1994 Monaco Grand Prix
The 1994 Monaco Grand Prix was a Formula One motor race held on 15 May 1994 at the Circuit de Monaco, Monte Carlo. It was the fourth race of the 1994 Formula One season, and the first following the deaths of Ayrton Senna and Roland Ratzenberger at the San Marino Grand Prix two weeks previously.
|1994 Monaco Grand Prix|
|Race 4 of 16 in the 1994 Formula One World Championship|
|Date||15 May 1994|
|Official name||LII Grand Prix Automobile de Monaco|
|Location||Circuit de Monaco, Monte Carlo|
|Course length||3.328 km (2.068 mi)|
|Distance||78 laps, 259.584 km (161.298 mi)|
|Time||1:21.076 on lap 35 (lap record)|
The 78-lap race was won by Michael Schumacher driving a Benetton-Ford, his fourth victory from the first four races of 1994. Martin Brundle finished second in a McLaren-Peugeot, with Gerhard Berger third in a Ferrari.
After the deaths of Ayrton Senna and Roland Ratzenberger at the San Marino Grand Prix, sweeping changes were announced by the FIA to the rules and regulations of Formula One in a bid to improve safety. The majority were scheduled to come into force after the Monaco Grand Prix, but an 80 km/h pit-lane speed limit was brought into force in time for this race.
Both Williams and Simtek, the teams for whom Senna and Ratzenberger drove, ran only one car each during the race weekend.
Eddie Irvine was serving the third race of his three-race ban issued to him for his part in the crash during the Brazilian Grand Prix. Andrea de Cesaris again took Irvine's place at Jordan, whilst Irvine acted as a pit-lane reporter for the ESPN television station.
Practice and qualifyingEdit
During the first free practice session on Thursday morning, Austrian driver Karl Wendlinger had a major accident at the Nouvelle Chicane, after hitting the wall at almost 280 km/h (170 mph). The accident left Wendlinger in a coma for several weeks and threatened his F1 career. The Sauber-Mercedes team decided to withdraw from the race after this incident.
Michael Schumacher claimed the first pole position of his Grand Prix career. Mika Häkkinen qualified second, which was also the highest starting position thus far in his career.
As a mark of respect for Senna and Ratzenberger, the FIA decided to leave the first two grid positions empty for the race and painted them with the colours of the Brazilian and Austrian flags. For the first time since the 1959 United States Grand Prix, there was no previous World Champion competing in the race and also no former Monaco Grand Prix winner. There were also only four previous race winners: Schumacher, Hill, Berger and Alboreto.
At the start of the race, Damon Hill crashed into the back of Mika Häkkinen's McLaren just before the St. Devote corner. Häkkinen retired immediately, while Hill continued for a few corners before retiring with broken front suspension. Gianni Morbidelli and Pierluigi Martini also collided before St. Devote, putting each other out.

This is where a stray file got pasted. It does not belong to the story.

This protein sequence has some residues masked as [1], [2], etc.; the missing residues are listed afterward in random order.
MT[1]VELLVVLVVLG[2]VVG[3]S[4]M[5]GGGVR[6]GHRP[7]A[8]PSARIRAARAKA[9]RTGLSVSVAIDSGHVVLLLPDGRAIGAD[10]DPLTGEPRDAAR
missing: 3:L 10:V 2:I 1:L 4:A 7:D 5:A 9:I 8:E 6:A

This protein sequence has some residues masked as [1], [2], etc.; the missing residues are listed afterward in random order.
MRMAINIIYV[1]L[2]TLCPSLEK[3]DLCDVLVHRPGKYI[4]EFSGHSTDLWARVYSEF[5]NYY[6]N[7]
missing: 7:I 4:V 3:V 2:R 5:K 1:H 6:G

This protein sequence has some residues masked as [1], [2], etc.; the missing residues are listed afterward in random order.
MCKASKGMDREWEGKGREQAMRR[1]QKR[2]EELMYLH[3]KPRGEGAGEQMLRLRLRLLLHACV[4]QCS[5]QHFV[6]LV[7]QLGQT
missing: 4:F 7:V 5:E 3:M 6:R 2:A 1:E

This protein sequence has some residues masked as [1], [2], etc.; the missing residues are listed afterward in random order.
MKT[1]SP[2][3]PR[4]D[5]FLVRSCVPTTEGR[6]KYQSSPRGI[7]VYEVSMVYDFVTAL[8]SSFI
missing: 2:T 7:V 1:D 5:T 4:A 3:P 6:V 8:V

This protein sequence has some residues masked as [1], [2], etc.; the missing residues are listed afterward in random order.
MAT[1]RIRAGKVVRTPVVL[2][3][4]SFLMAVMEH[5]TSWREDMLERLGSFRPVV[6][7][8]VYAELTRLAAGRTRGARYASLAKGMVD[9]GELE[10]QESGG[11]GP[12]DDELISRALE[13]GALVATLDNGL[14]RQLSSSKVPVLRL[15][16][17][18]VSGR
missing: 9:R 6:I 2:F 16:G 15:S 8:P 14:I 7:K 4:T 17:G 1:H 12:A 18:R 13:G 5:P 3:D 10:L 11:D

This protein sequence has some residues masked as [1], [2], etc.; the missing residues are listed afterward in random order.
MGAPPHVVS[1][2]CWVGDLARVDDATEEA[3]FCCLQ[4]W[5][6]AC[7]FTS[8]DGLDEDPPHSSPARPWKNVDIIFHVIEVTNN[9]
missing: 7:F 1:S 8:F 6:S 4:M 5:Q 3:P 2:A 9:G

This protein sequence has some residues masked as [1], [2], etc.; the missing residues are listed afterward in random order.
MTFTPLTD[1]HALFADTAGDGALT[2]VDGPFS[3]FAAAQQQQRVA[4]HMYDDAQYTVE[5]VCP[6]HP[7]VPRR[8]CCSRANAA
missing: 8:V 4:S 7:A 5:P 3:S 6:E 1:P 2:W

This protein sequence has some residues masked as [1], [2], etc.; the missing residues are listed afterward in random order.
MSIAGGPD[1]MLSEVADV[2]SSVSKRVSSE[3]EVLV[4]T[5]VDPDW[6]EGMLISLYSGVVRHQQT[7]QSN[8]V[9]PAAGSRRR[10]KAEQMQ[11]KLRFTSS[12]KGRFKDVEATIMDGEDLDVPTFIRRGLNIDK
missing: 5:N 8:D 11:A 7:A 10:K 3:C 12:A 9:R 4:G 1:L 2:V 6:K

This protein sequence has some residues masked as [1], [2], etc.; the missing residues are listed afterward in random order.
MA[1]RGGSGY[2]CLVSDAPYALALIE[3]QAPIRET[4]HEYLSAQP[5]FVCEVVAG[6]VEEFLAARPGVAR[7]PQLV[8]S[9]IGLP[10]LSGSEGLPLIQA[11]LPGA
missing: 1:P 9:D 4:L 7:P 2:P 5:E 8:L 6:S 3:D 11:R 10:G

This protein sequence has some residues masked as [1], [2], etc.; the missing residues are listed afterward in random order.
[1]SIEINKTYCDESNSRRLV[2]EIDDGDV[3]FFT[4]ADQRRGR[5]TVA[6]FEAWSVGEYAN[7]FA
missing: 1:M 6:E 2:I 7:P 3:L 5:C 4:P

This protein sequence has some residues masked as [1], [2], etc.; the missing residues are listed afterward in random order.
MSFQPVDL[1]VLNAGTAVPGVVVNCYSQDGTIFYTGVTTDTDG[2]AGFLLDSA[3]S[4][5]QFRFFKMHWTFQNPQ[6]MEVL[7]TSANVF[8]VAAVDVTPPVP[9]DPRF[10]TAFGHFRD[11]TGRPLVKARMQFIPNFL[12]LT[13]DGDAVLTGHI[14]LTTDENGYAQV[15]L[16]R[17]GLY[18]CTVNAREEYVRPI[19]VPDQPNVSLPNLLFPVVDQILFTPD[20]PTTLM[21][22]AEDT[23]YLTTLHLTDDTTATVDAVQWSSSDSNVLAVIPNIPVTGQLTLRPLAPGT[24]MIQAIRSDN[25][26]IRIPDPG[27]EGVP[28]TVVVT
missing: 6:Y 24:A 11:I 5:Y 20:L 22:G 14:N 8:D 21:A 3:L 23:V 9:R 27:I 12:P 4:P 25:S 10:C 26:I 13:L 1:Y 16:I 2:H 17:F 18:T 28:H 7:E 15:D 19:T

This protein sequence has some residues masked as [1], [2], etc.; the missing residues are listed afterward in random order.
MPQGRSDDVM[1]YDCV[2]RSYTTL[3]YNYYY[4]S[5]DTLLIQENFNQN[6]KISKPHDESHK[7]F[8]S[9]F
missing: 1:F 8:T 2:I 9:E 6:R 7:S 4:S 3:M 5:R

Katayama retired his Tyrrell from 6th position on lap 39 when his gearbox failed, as of which by lap 41, the engine on Mark Blundell's Tyrrell failed, leaving oil on the track at St. Devote retiring 2 laps after Katayama which Schumacher, leading the race, had to avoid. The second placed Ferrari of Gerhard Berger did slip on the oil, however, and required a three-point turn to escape from the run off area beside the stricken Tyrrell. Berger returned to the track still in his second place, but dirty tyres left him vulnerable to the McLaren of Martin Brundle, who promptly overtook him down the outside of Mirabeau on the same lap. Christian Fittipaldi in his Footwork-Ford ran close behind the Ferraris of Berger and Alesi in fourth position until his first refuelling stop near the start of the race. Fittipaldi continued to run strongly in a points position until lap 47 when the gearbox failed.
The race was led from start to finish by Schumacher, who continued his perfect start to the 1994 season with four victories in the first four races. As Schumacher also held the fastest lap, this meant he scored the first Grand Slam of his career, and he was the first driver other than Alain Prost or Ayrton Senna to win the Monaco Grand Prix since 1983. Brundle's second place equalled the best finish of his F1 career. Michele Alboreto finished sixth in his Minardi to score his final point in F1.
|“||This is more or less where I live now so this victory means a lot. I am very pleased that we came here with the car sorted out after a few small problems and we were very competitive. I am very happy that Formula One set such an example.||”|
|— Michael Schumacher commenting about victory, Transcript of recording from Grand Prix Racing.|
|“||This is a great day for me and I am so glad to achieve this for my loyal and patient fans. Today was one of the best days in my racing career. I made a perfect start and had a faultless race. It has been a very difficult time. When your five-year-old daughter asks you if it's true [Ayrton] Senna is dead it is difficult to reconcile things.||”|
|— Martin Brundle on his second place and Ayrton Senna, Transcript of recording from Grand Prix Racing.|
|Pos||No||Driver||Constructor||Q1 Time||Q2 Time||Gap|
|14||15||Andrea de Cesaris||Jordan-Hart||1:24.519||1:22.265||+3.701|
Championship standings after the raceEdit
|Wikimedia Commons has media related to 1994 Monaco Grand Prix.|
1994 San Marino Grand Prix
|FIA Formula One World Championship
1994 Spanish Grand Prix
1993 Monaco Grand Prix
|Monaco Grand Prix||Next race:|
1995 Monaco Grand Prix